It’s hard to believe, but I have been the parish minister here for over twelve years, and it’s been over five years since I returned from my first sabbatical. Our ministers, like those of most UU congregations, accumulate a month of paid sabbatical leave for every year, and are expected
to take it when 4-6 months have accumulated. I will therefore be going on sabbatical from July 1 – December 31, 2016. Because I will not have taken any of my annual study time before then, I will also be away from church beginning in early June, though I will see those of you who come to General Assembly in Columbus, Ohio, in late June. I am so grateful for this time, which helps me replenish my sources of inspiration and do some of the work that relates to ministry but is hard to fit in to the regular schedule of a parish minister at a busy congregation.
What we did in 2010 worked well for the congregation, so the Board has chosen to repeat it: we will hire a half-time sabbatical minister for that July-December period, whose principal responsibilities will be to preach twice per month and anchor pastoral care. This minister will meet with the Caring Network, respond to pastoral emergencies along with Dan, and conduct rites of passage. I’ll book members and guests for all the other Sundays before I depart, and Sally Ahnger will be Acting Head of Staff during the sabbatical. A search committee consisting of me, Castor Fu of the Committee on Ministry, and a Board appointee will send out a job description shortly. We will conduct interviews in January and February, with the goal of proposing a sabbatical minister to the Board for a vote by March.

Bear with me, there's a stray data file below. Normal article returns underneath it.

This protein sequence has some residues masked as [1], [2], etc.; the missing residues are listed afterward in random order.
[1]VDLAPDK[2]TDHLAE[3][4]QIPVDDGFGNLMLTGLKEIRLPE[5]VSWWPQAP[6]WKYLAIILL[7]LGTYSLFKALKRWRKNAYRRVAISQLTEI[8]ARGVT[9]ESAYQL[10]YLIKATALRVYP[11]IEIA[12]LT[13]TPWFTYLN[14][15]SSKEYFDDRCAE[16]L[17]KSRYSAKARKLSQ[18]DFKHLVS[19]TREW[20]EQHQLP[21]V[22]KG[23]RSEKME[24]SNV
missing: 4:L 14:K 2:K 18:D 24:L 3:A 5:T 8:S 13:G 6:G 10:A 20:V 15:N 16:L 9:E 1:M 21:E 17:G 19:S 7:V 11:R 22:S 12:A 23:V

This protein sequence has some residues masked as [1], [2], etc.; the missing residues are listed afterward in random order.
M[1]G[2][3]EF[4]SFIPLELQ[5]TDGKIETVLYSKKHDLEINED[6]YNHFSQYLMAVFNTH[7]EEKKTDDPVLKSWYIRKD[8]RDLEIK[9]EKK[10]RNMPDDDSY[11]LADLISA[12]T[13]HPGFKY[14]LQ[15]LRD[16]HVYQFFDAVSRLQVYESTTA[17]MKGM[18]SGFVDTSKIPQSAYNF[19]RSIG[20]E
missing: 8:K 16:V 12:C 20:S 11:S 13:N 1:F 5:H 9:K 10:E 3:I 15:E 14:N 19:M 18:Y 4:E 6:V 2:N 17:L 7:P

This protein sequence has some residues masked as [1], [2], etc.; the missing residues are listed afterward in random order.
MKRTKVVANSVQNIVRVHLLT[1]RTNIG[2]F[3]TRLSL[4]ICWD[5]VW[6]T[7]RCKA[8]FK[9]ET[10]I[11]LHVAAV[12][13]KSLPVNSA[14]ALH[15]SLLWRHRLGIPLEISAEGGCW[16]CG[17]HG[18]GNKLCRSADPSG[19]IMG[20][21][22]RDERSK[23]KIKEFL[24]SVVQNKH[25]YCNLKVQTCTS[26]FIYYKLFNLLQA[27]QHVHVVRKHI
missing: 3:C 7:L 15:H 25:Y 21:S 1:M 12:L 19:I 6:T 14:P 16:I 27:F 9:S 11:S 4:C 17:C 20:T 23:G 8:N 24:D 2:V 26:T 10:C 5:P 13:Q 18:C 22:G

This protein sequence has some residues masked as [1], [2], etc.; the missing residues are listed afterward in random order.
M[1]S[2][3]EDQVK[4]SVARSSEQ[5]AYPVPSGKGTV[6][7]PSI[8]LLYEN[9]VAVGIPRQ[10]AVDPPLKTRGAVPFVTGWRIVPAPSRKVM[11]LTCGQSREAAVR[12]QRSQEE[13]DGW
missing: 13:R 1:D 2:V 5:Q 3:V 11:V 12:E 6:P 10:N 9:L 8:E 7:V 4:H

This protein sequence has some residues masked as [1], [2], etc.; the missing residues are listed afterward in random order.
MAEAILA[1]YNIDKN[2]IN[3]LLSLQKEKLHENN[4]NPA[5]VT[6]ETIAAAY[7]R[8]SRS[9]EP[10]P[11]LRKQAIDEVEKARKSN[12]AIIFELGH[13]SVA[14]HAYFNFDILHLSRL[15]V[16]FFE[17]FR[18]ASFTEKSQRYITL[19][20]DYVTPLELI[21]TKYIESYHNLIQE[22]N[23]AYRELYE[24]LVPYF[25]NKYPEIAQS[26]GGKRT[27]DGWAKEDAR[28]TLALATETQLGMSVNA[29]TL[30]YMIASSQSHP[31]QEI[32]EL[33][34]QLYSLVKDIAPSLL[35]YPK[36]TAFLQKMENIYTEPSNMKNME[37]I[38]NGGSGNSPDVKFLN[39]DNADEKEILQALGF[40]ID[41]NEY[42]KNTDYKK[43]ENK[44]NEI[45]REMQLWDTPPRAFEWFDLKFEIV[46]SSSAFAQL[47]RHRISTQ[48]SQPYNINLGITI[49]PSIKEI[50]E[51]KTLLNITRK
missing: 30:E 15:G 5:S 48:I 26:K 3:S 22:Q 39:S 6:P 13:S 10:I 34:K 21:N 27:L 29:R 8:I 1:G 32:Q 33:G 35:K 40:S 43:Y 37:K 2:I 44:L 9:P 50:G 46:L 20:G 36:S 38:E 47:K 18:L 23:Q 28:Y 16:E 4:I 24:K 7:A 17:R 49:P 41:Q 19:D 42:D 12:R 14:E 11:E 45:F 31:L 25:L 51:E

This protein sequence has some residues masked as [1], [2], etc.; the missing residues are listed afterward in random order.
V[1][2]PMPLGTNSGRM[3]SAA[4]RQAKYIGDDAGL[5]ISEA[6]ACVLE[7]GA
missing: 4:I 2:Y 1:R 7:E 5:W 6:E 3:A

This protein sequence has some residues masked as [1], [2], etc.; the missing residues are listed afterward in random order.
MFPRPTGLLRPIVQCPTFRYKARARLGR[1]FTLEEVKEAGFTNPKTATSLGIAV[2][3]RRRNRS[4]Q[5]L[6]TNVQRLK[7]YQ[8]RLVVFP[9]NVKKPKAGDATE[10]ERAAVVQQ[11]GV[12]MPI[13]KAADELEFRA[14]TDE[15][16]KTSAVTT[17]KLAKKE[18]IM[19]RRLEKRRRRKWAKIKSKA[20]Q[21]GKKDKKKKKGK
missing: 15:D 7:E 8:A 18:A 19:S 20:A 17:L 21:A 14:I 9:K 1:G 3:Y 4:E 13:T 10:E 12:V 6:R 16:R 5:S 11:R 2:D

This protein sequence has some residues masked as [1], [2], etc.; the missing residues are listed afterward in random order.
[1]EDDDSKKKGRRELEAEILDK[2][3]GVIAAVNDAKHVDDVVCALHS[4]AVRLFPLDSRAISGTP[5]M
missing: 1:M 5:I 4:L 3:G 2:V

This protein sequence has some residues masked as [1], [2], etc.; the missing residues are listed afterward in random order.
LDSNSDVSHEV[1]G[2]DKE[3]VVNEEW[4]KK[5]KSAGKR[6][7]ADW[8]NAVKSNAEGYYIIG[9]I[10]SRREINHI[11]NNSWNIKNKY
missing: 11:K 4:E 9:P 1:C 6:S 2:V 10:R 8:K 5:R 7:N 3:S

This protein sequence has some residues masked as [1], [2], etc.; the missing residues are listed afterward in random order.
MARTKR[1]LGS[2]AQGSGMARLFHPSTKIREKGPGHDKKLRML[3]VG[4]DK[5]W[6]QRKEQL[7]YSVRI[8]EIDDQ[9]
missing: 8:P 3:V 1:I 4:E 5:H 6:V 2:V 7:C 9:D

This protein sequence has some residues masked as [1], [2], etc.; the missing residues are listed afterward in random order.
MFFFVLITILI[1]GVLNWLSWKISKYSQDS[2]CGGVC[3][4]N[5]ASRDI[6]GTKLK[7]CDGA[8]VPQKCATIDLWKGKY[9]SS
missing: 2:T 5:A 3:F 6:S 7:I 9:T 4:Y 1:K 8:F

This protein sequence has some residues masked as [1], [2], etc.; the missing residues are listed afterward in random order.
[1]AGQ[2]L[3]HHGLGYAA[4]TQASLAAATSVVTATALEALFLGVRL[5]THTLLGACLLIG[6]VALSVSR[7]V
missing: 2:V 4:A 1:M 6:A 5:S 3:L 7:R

During my sabbatical in 2010, I and my family lived in San Miguel de Allende, Mexico, for six months, where I improved my Spanish and fo- cused on re-kindling an art practice that had lain largely dormant for 20 years, which meant facing some fears. I and the congregation also found that, having conquered a paralyzing fear in one part of my life, I returned a more fearless leader and passionate preacher.
It was such a fulfilling experience that we’re doing it again, this time planning to live in the city of Oaxaca. Joy will again take an unpaid leave and our daughter will keep up with the lessons of her Spanish-immersion school from afar (we’ll be in a good place for it). Having made drawing
a regular part of my life again for the past five years, I’m now looking
to stretch into another discomfort zone, using art (probably collage and sculpture) to create visual explorations of spiritual and psychological realities. Oaxaca is a great place for the arts, and all three of us expect to take classes and spend a lot of time on art. I also have some writing and social justice projects I’d like to complete during this precious time.
Thank you for recognizing how valuable an extended period of intel- lectual exploration is to a vibrant ministry. I am excited to discover what new depths this sabbatical may make possible. We will miss you, and will look forward to returning home to UUCPA.
In the meantime, we have six months before we welcome the sabbatical minister and wave a temporary goodbye. If you have any questions in the meantime, I’m here. — Blessings, Amy